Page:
HQIP:

Healthcare Quality Improvement Partnership

IQR:

Interquartile range

KPI:

Key Performance Indicators

NCAPOP:

National Clinical Audit and Patient Outcomes Programme

NHS:

National Health Service

NHFD:

National Hip Fracture Database

NICE:

National Institute for Health and Care Excellence

OR:

Odds ratio

ONS:

Office for National Statistics

RCT:

Randomised controlled trial

RAGA-delirium:

Regional with general anaesthesia on postoperative delirium

REGAIN:

Regional versus General Anesthesia for Promoting Independence after Hip Fracture

SD:

Standard deviation

SMD:

Standardised mean difference

STRIDE:

Steroids To Reduce the Impact on DElirium

UK:

United Kingdom

References

  1. The National Hip Fracture Database Annual Report 2019. Data from January to December 2018. Available at: https://www.nhfd.co.uk/files/2019ReportFiles/NHFD_2019_Annual_Report_v2101.pdf. Accessed 21 Aug 2022.

  2. Griffin XL, Parsons N, Achten J, Fernandez M, Costa ML. Recovery of health-related quality of life in a United Kingdom hip fracture population. The Warwick Hip Trauma Evaluation--a prospective cohort study. Bone Joint J. 2015;97-B(3):372–82.

    Article  CAS  Google Scholar 

  3. Marcantonio ER, Flacker JM, Wright RJ, Resnick NM. Reducing delirium after hip fracture: a randomized trial. J Am Geriatr Soc. 2001;49(5):516–22.

    Article  CAS  Google Scholar 

  4. Clemmesen CG, Lunn TH, Kristensen MT, Palm H, Foss NB. Effect of a single pre-operative 125 mg dose of methylprednisolone on postoperative delirium in hip fracture patients; a randomised, double-blind, placebo-controlled trial. Anaesthesia. 2018;73(11):1353–60.

    Article  CAS  Google Scholar 

  5. Sieber FE, Neufeld KJ, Gottschalk A, Bigelow GE, Oh ES, Rosenberg PB, et al. Effect of Depth of Sedation in Older Patients Undergoing Hip Fracture Repair on Postoperative Delirium: The STRIDE Randomized Clinical Trial. JAMA Surg. 2018;153(11):987–95.

    Article  Google Scholar 

  6. Lisk R, Yeong K, Enwere P, Jenkinson J, Robin J, Irvin-Sellers M, et al. Associations of 4AT with mobility, length of stay and mortality in hospital and discharge destination among patients admitted with hip fractures. Age Ageing. 2020;49(3):411–7.

    Article  Google Scholar 

  7. Bellelli G, Morandi A, Di Santo SG, Mazzone A, Cherubini A, Mossello E, et al. "Delirium Day": a nationwide point prevalence study of delirium in older hospitalized patients using an easy standardized diagnostic tool. BMC Med. 2016;14:106.

    Article  Google Scholar 

  8. Johansen A, Tsang C, Boulton C, Wakeman R, Moppett I. Understanding mortality rates after hip fracture repair using ASA physical status in the National Hip Fracture Database. Anaesthesia. 2017;72(8):961–6.

    Article  CAS  Google Scholar 

  9. Leal J, Gray AM, Prieto-Alhambra D, Arden NK, Cooper C, Javaid MK, et al. Impact of hip fracture on hospital care costs: a population-based study. Osteoporos Int. 2016;27(2):549–58.

    Article  CAS  Google Scholar 

  10. Guay J, Parker MJ, Gajendragadkar PR, Kopp S. Anaesthesia for hip fracture surgery in adults. Cochrane Database Syst Rev. 2016;2:CD000521.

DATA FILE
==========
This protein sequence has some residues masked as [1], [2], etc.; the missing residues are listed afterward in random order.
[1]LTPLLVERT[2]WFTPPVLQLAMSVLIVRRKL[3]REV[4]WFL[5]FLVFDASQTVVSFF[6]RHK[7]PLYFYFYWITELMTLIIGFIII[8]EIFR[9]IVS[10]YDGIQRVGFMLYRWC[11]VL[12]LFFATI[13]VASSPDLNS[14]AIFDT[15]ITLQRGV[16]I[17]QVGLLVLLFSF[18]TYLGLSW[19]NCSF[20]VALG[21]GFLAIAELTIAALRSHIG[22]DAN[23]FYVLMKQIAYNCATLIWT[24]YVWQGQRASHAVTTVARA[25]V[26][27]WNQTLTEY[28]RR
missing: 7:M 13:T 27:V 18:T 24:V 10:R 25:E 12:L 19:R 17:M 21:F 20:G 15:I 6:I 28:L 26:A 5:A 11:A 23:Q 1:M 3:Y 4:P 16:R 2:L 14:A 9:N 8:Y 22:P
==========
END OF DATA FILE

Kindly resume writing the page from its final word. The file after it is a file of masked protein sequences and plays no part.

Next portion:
PubMed  Google Scholar 

  11. Neuman MD, Rosenbaum PR, Ludwig JM, Zubizarreta JR, Silber JH. Anesthesia technique, mortality, and length of stay after hip fracture surgery. JAMA. 2014;311(24):2508–17.

    Article  CAS  Google Scholar 

  12. Qiu C, Chan PH, Zohman GL, Prentice HA, Hunt JJ, LaPlace DC, et al. Impact of Anesthesia on Hospital Mortality and Morbidities in Geriatric Patients Following Emergency Hip Fracture Surgery. J Orthop Trauma. 2018;32(3):116–23.

    Article  Google Scholar 

  13. Tung YC, Hsu YH, Chang GM. The Effect of Anesthetic Type on Outcomes of Hip Fracture Surgery: A Nationwide Population-Based Study. Medicine (Baltimore). 2016;95(14):e3296.

    Article  CAS  Google Scholar 

  14. Patorno E, Neuman MD, Schneeweiss S, Mogun H, Bateman BT. Comparative safety of anesthetic type for hip fracture surgery in adults: retrospective cohort study. BMJ. 2014;348:g4022.

    Article  Google Scholar 

  15. Neuman MD, Silber JH, Elkassabany NM, Ludwig JM, Fleisher LA. Comparative effectiveness of regional versus general anesthesia for hip fracture surgery in adults. Anesthesiology. 2012;117(1):72–92.

    Article  CAS  Google Scholar 

  16. Ahn EJ, Kim HJ, Kim KW, Choi HR, Kang H, Bang SR. Comparison of general anaesthesia and regional anaesthesia in terms of mortality and complications in elderly patients with hip fracture: a nationwide population-based study. BMJ Open. 2019;9(9):e029245.

    Article  Google Scholar 

  17. Morgan L, McKeever TM, Nightingale J, Deakin DE, Moppett IK. Spinal or general anaesthesia for surgical repair of hip fracture and subsequent risk of mortality and morbidity: a database analysis using propensity score-matching. Anaesthesia. 2020;75(9):1173–9.

    Article  CAS  Google Scholar 

  18. Neuman MD, Feng R, Carson JL, Gaskins LJ, Dillane D, Sessler DI, et al. Spinal Anesthesia or General Anesthesia for Hip Surgery in Older Adults. N Engl J Med. 2021;385(22):2025–35.

    Article  CAS  Google Scholar 

  19. National Institute for Health and Care Excellence. Hip fracture: the management of hip fracture in adults. NICE clinical guideline 124. 2011. Available at: https://www.nice.org.uk/guidance/cg124. Accessed 21 Aug 2022.